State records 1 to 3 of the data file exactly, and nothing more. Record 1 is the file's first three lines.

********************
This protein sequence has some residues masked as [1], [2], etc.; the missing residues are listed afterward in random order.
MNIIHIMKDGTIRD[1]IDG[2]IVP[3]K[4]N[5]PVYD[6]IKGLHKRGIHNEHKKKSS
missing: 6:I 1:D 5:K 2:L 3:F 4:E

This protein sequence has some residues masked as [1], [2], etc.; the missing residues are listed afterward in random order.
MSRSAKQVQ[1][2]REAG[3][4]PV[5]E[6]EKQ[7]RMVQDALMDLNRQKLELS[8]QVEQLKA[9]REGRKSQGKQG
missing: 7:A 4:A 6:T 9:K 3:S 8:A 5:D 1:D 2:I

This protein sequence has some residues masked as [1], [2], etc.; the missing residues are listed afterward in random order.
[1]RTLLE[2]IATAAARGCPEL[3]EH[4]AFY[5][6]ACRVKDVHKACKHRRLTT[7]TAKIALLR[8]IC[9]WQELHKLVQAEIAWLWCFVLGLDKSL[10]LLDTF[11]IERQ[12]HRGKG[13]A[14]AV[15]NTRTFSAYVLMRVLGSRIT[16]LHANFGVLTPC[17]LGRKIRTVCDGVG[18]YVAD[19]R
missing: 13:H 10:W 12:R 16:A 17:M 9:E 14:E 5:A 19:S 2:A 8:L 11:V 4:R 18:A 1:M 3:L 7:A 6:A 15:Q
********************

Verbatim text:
This protein sequence has some residues masked as [1], [2], etc.; the missing residues are listed afterward in random order.
MNIIHIMKDGTIRD[1]IDG[2]IVP[3]K[4]N[5]PVYD[6]IKGLHKRGIHNEHKKKSS
missing: 6:I 1:D 5:K 2:L 3:F 4:E

This protein sequence has some residues masked as [1], [2], etc.; the missing residues are listed afterward in random order.
MSRSAKQVQ[1][2]REAG[3][4]PV[5]E[6]EKQ[7]RMVQDALMDLNRQKLELS[8]QVEQLKA[9]REGRKSQGKQG
missing: 7:A 4:A 6:T 9:K 3:S 8:A 5:D 1:D 2:I

This protein sequence has some residues masked as [1], [2], etc.; the missing residues are listed afterward in random order.
[1]RTLLE[2]IATAAARGCPEL[3]EH[4]AFY[5][6]ACRVKDVHKACKHRRLTT[7]TAKIALLR[8]IC[9]WQELHKLVQAEIAWLWCFVLGLDKSL[10]LLDTF[11]IERQ[12]HRGKG[13]A[14]AV[15]NTRTFSAYVLMRVLGSRIT[16]LHANFGVLTPC[17]LGRKIRTVCDGVG[18]YVAD[19]R
missing: 13:H 10:W 12:R 16:A 17:M 9:E 14:E 5:A 19:S 2:A 8:L 11:V 4:R 18:A 1:M 3:L 7:A 6:A 15:Q